An Intentional Life
I like to read. God often engages me in the words of others and I find one book can lead to another. When an author makes reference to a book or author, I follow those leads and investigate further.
The lesson for this week in God’s Invitation for Kingdom Living is on living an Intentional Life. Discovering the quote below as I read another book seemed to be a God moment, an affirmation that what we do can affect who we are and who we are, can be shaped by what we do. And as we develop affirming habits we become intentional about loving others.
Writing in Context, his newsletter on religion and culture, church historian Martin E. Marty reports on a study that asked what habits improved the intimacy of married couples. “Among the variables in the habits of the couples studied, one ritual of intimacy stood out,” wrote Rev. Paul Bosch. “Did the couple embrace and kiss at the door in the morning before going their separate ways to work, or did they not?” The couples who kissed reported having happier, longer, and more fulfilling marriages than those couples who did not.
Not surprising, perhaps. As Bosch added, “Whatever you do repeatedly, over and over again, has the power to shape.” But the real surprise was that it didn’t seem to matter whether or not the couples meant it!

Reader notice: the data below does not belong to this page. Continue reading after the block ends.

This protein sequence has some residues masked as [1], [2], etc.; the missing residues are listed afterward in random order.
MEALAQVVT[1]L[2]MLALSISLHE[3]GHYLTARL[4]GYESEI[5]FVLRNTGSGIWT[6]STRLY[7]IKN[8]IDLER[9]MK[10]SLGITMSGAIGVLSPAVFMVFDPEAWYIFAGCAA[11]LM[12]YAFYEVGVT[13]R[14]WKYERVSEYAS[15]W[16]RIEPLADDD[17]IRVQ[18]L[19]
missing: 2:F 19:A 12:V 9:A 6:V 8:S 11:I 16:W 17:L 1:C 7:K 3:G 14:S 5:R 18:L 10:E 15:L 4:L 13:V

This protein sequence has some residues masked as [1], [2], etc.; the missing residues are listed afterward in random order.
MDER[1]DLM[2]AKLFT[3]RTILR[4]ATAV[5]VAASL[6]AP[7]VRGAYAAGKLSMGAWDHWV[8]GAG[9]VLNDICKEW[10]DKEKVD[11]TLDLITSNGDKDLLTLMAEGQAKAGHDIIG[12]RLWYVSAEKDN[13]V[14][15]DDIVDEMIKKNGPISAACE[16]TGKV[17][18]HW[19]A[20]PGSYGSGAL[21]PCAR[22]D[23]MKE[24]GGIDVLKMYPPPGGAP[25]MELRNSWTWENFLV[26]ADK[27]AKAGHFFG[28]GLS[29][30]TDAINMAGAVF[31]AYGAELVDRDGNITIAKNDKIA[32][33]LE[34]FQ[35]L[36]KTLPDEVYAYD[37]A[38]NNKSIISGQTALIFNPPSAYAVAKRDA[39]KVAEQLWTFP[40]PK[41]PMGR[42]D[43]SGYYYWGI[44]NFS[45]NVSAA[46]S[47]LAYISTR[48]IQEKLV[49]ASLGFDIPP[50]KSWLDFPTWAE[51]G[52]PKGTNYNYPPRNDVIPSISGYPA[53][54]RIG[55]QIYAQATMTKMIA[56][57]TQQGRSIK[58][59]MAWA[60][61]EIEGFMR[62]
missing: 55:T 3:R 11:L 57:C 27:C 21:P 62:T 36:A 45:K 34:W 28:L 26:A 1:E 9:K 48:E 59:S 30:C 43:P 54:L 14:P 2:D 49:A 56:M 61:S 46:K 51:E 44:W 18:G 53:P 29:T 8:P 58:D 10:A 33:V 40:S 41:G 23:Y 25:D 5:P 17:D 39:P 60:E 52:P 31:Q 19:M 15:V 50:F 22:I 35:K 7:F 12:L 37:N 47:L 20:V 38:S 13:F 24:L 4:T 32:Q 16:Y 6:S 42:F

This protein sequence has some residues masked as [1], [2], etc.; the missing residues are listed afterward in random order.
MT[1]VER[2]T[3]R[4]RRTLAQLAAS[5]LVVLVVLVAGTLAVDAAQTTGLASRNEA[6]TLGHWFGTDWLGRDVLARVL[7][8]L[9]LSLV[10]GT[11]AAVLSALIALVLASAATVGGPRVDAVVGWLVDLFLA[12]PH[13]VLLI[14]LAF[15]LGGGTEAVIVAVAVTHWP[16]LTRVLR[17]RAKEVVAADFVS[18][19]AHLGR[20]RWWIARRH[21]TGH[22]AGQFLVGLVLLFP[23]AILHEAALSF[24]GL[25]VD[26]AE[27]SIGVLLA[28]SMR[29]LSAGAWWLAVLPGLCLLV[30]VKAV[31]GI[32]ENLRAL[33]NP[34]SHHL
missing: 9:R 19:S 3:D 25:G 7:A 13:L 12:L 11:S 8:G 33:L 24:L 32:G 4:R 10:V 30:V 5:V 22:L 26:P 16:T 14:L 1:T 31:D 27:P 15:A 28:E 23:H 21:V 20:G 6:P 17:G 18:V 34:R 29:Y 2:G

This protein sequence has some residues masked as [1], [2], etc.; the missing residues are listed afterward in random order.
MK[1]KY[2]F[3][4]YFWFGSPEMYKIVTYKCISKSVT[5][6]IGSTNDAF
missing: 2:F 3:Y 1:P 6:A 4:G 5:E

Just a perfunctory peck on the cheek seemed to be enough-enough to make a difference in the quality of the relationship.”
That’s something to mull over when your kids say they don’t want to go to church because they get nothing out of it. Or when they don’t want to hold hands when you pray grace before meals, or they try to sneak out of the house without your giving them a quick blessing. The action itself shapes us and improves the quality of our relationship.
The gestures themselves have power in them. Make the effort, and the rituals of your life will shape you, change you, elevate you. And they will shape your children as well.
From Raising Faith-Filled Kids: Ordinary Opportunities to Nurture Spirituality at Home by Tom McGrath, p. 92
I believe what we do with our body affects the core of our being in ways we usually aren’t aware of or fully understand. Affirming others through physical touch, a pat on the back, a light touch on the arm, a sideways hug, not only affects them, but us. And living an intentional life not only affects the life I live, but affects who I am becoming, an image bearer of God.